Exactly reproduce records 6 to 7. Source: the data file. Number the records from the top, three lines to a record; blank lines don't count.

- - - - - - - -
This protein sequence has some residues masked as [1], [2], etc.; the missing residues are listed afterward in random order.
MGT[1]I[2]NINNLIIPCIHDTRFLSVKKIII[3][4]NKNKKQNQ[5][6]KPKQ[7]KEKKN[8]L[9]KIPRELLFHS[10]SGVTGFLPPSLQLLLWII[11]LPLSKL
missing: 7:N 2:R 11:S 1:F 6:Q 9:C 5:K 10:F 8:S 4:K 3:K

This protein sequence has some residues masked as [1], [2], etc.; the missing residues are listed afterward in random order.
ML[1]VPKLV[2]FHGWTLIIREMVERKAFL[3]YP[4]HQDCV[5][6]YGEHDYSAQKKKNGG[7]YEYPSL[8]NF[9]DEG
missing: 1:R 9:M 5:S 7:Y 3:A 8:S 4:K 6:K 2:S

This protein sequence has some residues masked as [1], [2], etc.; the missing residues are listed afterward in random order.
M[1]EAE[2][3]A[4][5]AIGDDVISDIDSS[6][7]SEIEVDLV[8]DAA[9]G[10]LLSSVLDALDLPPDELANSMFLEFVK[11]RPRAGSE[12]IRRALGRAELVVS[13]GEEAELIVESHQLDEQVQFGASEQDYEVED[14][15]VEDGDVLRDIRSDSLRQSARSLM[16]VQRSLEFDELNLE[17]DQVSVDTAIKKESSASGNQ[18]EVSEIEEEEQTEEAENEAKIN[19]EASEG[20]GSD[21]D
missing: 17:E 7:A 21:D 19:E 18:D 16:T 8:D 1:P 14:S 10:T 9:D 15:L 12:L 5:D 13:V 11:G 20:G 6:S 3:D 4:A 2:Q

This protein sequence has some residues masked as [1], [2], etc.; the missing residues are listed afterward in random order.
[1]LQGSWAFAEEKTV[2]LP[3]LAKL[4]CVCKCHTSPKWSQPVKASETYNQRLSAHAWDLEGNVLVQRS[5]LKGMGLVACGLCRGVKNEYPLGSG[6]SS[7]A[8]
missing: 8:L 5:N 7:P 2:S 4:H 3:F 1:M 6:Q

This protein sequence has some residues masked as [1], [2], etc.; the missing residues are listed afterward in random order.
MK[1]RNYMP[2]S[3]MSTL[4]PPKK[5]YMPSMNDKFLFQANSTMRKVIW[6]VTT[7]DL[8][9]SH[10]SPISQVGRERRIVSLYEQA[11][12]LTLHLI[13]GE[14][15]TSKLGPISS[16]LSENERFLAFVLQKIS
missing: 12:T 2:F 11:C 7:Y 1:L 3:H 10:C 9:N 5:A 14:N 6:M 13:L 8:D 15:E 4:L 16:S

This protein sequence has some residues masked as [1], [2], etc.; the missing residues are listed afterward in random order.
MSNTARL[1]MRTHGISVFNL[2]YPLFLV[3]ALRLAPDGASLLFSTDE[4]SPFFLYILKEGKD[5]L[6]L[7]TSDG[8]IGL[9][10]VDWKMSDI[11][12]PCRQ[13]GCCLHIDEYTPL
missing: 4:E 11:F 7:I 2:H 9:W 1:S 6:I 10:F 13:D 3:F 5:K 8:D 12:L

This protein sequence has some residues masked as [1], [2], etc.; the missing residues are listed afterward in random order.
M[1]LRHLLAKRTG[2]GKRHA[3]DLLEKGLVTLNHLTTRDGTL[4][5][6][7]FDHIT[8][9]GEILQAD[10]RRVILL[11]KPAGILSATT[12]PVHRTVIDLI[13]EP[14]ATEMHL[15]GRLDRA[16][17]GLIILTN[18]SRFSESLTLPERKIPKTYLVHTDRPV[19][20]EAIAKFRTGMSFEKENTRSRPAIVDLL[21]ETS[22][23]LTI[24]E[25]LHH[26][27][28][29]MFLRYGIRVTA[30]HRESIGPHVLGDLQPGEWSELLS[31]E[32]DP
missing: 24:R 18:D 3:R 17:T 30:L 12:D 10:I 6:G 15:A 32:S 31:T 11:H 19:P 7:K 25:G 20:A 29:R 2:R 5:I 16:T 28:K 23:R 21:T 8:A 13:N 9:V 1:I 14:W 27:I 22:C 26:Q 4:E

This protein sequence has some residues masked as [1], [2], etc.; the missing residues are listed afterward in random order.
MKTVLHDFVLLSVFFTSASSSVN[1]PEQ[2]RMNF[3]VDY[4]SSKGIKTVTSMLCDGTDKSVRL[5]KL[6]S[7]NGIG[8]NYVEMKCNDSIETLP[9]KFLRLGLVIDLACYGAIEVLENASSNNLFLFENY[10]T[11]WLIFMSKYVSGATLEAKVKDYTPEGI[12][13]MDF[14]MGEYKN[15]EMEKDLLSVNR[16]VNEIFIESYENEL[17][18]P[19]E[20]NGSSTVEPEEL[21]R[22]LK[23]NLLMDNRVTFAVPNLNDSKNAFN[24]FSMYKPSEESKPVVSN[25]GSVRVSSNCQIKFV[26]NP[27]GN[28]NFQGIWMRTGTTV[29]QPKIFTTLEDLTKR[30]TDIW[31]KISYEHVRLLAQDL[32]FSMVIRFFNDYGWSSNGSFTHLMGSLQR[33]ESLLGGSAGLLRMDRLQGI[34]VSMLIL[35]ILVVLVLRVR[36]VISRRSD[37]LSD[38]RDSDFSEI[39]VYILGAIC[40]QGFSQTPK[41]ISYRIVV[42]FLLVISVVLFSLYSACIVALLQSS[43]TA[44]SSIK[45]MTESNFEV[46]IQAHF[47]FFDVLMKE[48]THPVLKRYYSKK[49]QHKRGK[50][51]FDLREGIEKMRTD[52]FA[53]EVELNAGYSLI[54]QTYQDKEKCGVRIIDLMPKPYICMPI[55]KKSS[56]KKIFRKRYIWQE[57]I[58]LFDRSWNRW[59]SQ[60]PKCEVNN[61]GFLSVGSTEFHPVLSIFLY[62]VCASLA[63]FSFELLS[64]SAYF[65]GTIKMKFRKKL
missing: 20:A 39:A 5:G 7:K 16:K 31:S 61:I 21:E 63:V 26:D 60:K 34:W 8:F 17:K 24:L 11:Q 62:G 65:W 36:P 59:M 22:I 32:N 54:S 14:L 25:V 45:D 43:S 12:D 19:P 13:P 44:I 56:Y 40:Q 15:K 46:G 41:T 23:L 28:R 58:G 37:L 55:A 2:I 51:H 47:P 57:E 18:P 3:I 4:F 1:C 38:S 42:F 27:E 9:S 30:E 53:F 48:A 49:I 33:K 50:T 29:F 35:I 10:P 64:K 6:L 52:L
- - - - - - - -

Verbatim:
This protein sequence has some residues masked as [1], [2], etc.; the missing residues are listed afterward in random order.
MSNTARL[1]MRTHGISVFNL[2]YPLFLV[3]ALRLAPDGASLLFSTDE[4]SPFFLYILKEGKD[5]L[6]L[7]TSDG[8]IGL[9][10]VDWKMSDI[11][12]PCRQ[13]GCCLHIDEYTPL
missing: 4:E 11:F 7:I 2:H 9:W 1:S 6:I 10:F 13:D 3:F 5:K 8:D 12:L

This protein sequence has some residues masked as [1], [2], etc.; the missing residues are listed afterward in random order.
M[1]LRHLLAKRTG[2]GKRHA[3]DLLEKGLVTLNHLTTRDGTL[4][5][6][7]FDHIT[8][9]GEILQAD[10]RRVILL[11]KPAGILSATT[12]PVHRTVIDLI[13]EP[14]ATEMHL[15]GRLDRA[16][17]GLIILTN[18]SRFSESLTLPERKIPKTYLVHTDRPV[19][20]EAIAKFRTGMSFEKENTRSRPAIVDLL[21]ETS[22][23]LTI[24]E[25]LHH[26][27][28][29]MFLRYGIRVTA[30]HRESIGPHVLGDLQPGEWSELLS[31]E[32]DP
missing: 24:R 18:D 3:R 17:T 30:L 12:D 10:I 6:G 15:A 32:S 31:T 11:H 19:P 7:K 25:G 20:A 29:R 2:R 5:I 16:T 28:K 23:R 21:T 8:A 13:N 9:V 1:I 14:W 27:I 22:C 26:Q 4:E